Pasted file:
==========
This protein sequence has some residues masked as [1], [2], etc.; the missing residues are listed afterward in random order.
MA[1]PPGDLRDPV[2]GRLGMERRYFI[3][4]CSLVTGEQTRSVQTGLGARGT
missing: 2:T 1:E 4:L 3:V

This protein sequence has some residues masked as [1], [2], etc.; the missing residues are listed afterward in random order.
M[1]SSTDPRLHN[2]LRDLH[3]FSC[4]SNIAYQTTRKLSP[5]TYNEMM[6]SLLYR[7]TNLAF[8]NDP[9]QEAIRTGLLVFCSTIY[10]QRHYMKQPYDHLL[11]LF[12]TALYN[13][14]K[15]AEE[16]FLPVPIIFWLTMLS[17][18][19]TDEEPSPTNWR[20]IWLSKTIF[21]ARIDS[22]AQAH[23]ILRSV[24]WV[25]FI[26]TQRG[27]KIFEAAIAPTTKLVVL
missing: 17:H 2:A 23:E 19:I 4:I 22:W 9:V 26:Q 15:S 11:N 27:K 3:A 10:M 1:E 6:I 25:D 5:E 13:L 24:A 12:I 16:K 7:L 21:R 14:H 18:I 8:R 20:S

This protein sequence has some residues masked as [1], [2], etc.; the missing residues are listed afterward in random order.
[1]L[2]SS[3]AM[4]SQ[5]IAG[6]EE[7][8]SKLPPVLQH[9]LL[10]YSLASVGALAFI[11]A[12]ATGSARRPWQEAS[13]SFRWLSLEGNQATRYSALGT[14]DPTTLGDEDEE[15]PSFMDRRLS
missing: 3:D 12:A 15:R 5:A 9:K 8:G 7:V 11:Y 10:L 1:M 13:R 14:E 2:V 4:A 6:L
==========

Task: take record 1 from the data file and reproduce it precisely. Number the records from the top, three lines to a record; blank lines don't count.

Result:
This protein sequence has some residues masked as [1], [2], etc.; the missing residues are listed afterward in random order.
MA[1]PPGDLRDPV[2]GRLGMERRYFI[3][4]CSLVTGEQTRSVQTGLGARGT
missing: 2:T 1:E 4:L 3:V